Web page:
The things we do not say

A quote

I am currently reading a wonderful book called “There is no Fear (Children of the Knight Vol. 3)” by Michael Bowler. I just came across a line that inspired me to write this post. It goes like this:

“Sometimes saying the things we’ve not been saying […] was the hardest thing in the world to do.”

The quote is a thought from Lance, the main character, who thinks about his feelings for his best friend. Feelings that he hardly ever puts into words, partially because he has problems with accepting them, and is afraid of what would happen if he spoke those words.

The things we do not say – and why we do not say them

The things people do not say to each other play an important part in the series “Children of the Knight”. Another quote is

“It’s the things we don’t say to each other that make all the difference.”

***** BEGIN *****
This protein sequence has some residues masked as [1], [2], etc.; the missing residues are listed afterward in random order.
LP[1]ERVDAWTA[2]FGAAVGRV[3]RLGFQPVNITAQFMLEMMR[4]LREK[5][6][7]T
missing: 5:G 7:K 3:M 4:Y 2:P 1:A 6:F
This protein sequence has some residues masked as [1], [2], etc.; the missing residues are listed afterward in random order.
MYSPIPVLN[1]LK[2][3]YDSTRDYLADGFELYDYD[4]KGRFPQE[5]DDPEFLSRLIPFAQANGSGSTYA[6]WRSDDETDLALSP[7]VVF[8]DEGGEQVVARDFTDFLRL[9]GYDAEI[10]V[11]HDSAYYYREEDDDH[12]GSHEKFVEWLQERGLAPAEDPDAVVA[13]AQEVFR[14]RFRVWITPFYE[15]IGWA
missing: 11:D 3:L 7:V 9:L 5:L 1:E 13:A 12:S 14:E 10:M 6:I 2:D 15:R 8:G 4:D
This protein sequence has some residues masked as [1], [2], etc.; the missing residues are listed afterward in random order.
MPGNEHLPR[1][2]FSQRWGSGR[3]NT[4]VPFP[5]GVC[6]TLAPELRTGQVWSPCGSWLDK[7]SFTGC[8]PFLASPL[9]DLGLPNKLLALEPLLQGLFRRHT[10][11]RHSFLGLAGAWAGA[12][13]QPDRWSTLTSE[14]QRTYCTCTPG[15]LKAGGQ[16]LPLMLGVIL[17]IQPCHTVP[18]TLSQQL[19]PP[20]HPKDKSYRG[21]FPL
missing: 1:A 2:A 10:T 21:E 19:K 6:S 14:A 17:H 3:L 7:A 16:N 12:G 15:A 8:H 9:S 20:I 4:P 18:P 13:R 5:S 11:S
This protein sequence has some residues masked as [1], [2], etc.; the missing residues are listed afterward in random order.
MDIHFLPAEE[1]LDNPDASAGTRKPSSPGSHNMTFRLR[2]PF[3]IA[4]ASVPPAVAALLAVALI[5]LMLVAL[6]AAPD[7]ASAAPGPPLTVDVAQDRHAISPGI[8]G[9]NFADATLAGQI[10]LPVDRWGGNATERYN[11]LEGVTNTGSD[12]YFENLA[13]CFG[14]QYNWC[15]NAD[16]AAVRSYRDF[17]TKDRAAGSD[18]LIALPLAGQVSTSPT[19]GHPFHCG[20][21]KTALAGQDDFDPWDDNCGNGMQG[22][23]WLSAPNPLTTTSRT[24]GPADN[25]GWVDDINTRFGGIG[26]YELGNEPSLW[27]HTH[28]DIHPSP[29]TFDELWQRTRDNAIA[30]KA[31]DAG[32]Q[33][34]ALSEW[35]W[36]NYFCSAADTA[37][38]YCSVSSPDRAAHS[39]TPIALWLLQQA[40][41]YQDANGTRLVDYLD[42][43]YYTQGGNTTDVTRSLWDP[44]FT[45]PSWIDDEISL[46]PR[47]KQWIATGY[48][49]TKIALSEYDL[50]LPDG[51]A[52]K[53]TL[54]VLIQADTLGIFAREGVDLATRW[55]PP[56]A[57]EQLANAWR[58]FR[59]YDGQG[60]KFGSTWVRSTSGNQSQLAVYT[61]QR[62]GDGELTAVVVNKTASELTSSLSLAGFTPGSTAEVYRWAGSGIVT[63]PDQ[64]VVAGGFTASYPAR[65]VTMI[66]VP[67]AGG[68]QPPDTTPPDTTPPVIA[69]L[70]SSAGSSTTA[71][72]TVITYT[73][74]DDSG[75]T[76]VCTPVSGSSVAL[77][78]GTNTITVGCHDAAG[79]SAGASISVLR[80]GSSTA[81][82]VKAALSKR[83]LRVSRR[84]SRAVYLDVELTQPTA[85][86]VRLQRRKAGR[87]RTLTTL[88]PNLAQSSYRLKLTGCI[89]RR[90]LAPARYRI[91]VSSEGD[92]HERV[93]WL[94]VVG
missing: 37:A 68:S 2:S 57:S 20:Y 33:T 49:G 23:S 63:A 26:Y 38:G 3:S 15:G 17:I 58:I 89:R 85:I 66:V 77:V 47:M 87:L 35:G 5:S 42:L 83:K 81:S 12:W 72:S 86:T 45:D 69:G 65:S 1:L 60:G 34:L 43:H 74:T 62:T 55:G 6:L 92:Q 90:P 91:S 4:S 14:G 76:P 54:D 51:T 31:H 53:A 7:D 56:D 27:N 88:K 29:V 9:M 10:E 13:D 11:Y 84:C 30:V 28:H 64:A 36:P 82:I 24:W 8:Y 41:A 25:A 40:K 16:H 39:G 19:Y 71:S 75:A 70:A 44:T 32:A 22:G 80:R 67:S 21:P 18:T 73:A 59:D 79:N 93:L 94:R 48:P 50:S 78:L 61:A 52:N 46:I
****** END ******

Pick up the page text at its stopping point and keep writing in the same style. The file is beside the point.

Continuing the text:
I know the meaning behind those quotes only too well. I also know the inner conflict that comes with feelings that are left unspoken, feelings that you enjoy but that you do not want to show because you are afraid of being pushed away, of being misunderstood, of being rejected, of being ignored or even ridiculed for your honesty. It takes a lot of courage to tell someone the truth about your feelings, be they positive or negative, esp. if you don’t know what the other person feels for you. Sometimes we simply cannot find that courage, maybe because we have been hurt too much before when we were honest. The reason why we stay silent can be manifold.

Wanting to say something positive